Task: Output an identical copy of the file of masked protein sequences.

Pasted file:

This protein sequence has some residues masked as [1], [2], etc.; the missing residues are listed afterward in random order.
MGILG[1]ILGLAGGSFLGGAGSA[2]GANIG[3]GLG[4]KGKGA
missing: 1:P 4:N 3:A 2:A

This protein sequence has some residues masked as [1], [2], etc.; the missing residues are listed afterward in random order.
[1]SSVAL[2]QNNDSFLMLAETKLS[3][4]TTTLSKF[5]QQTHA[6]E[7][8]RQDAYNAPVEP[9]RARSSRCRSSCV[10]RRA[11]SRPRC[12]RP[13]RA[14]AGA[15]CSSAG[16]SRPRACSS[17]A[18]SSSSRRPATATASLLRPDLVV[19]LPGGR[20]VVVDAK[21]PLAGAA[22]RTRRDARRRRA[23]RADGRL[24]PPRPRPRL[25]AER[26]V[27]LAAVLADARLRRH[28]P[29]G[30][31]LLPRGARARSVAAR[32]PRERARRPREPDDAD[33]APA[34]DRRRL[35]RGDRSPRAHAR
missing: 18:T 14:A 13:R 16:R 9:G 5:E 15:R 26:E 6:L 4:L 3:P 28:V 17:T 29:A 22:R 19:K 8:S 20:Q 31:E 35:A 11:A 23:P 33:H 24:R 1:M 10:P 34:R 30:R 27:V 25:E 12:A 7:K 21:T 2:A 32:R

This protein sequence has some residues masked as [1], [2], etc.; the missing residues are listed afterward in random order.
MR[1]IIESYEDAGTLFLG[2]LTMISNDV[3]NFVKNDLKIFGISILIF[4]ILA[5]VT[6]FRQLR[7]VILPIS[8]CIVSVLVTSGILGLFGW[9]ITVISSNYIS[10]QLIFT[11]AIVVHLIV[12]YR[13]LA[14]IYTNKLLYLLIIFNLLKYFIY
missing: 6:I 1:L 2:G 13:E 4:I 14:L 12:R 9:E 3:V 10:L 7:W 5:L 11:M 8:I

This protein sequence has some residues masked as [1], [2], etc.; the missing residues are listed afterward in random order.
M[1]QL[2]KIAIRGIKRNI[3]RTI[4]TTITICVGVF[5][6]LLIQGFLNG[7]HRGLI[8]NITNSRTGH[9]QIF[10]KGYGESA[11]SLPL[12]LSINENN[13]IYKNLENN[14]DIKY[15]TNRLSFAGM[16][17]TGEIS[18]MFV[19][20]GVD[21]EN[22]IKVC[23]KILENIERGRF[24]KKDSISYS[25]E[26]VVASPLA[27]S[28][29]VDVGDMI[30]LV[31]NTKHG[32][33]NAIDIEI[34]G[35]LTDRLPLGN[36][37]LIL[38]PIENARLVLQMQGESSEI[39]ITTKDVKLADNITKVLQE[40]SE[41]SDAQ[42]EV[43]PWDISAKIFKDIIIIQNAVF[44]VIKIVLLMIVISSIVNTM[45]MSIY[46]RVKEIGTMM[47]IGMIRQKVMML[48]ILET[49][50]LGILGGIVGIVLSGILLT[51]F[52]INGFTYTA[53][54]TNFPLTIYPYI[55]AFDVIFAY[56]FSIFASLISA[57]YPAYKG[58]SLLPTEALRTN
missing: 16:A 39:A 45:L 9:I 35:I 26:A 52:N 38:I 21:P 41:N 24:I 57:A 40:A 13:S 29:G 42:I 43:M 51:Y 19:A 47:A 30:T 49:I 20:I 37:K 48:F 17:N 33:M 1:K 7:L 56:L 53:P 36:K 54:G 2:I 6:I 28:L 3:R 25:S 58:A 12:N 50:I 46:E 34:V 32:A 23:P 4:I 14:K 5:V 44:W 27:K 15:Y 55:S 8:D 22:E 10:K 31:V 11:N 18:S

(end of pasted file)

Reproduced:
This protein sequence has some residues masked as [1], [2], etc.; the missing residues are listed afterward in random order.
MGILG[1]ILGLAGGSFLGGAGSA[2]GANIG[3]GLG[4]KGKGA
missing: 1:P 4:N 3:A 2:A

This protein sequence has some residues masked as [1], [2], etc.; the missing residues are listed afterward in random order.
[1]SSVAL[2]QNNDSFLMLAETKLS[3][4]TTTLSKF[5]QQTHA[6]E[7][8]RQDAYNAPVEP[9]RARSSRCRSSCV[10]RRA[11]SRPRC[12]RP[13]RA[14]AGA[15]CSSAG[16]SRPRACSS[17]A[18]SSSSRRPATATASLLRPDLVV[19]LPGGR[20]VVVDAK[21]PLAGAA[22]RTRRDARRRRA[23]RADGRL[24]PPRPRPRL[25]AER[26]V[27]LAAVLADARLRRH[28]P[29]G[30][31]LLPRGARARSVAAR[32]PRERARRPREPDDAD[33]APA[34]DRRRL[35]RGDRSPRAHAR
missing: 18:T 14:A 13:R 16:R 9:G 5:E 15:R 26:E 6:L 4:L 3:P 28:V 17:T 29:A 22:R 19:K 8:S 20:Q 31:E 35:A 11:A 23:P 33:H 24:R 1:M 10:P 34:R 30:R 27:V 25:E 12:A 7:K 21:T 2:A 32:R

This protein sequence has some residues masked as [1], [2], etc.; the missing residues are listed afterward in random order.
MR[1]IIESYEDAGTLFLG[2]LTMISNDV[3]NFVKNDLKIFGISILIF[4]ILA[5]VT[6]FRQLR[7]VILPIS[8]CIVSVLVTSGILGLFGW[9]ITVISSNYIS[10]QLIFT[11]AIVVHLIV[12]YR[13]LA[14]IYTNKLLYLLIIFNLLKYFIY
missing: 6:I 1:L 2:G 13:E 4:I 14:L 12:R 9:E 3:V 10:L 7:W 5:L 11:M 8:I

This protein sequence has some residues masked as [1], [2], etc.; the missing residues are listed afterward in random order.
M[1]QL[2]KIAIRGIKRNI[3]RTI[4]TTITICVGVF[5][6]LLIQGFLNG[7]HRGLI[8]NITNSRTGH[9]QIF[10]KGYGESA[11]SLPL[12]LSINENN[13]IYKNLENN[14]DIKY[15]TNRLSFAGM[16][17]TGEIS[18]MFV[19][20]GVD[21]EN[22]IKVC[23]KILENIERGRF[24]KKDSISYS[25]E[26]VVASPLA[27]S[28][29]VDVGDMI[30]LV[31]NTKHG[32][33]NAIDIEI[34]G[35]LTDRLPLGN[36][37]LIL[38]PIENARLVLQMQGESSEI[39]ITTKDVKLADNITKVLQE[40]SE[41]SDAQ[42]EV[43]PWDISAKIFKDIIIIQNAVF[44]VIKIVLLMIVISSIVNTM[45]MSIY[46]RVKEIGTMM[47]IGMIRQKVMML[48]ILET[49][50]LGILGGIVGIVLSGILLT[51]F[52]INGFTYTA[53][54]TNFPLTIYPYI[55]AFDVIFAY[56]FSIFASLISA[57]YPAYKG[58]SLLPTEALRTN
missing: 16:A 39:A 45:L 9:I 35:I 26:A 52:N 38:I 21:P 41:N 24:I 57:A 40:A 13:S 29:G 42:I 43:M 51:Y 19:A 47:A 30:T 49:I 20:I 37:K 48:F 17:N 33:M 1:K 7:L 56:L 53:P 36:K 54:G 2:I 6:I 28:L 3:R 25:S 58:A 12:N 50:I 46:E 34:V 32:A 23:P 4:I 14:K 5:V 44:W 27:K 15:Y 55:S 8:D 22:E 10:K 31:V 11:N 18:S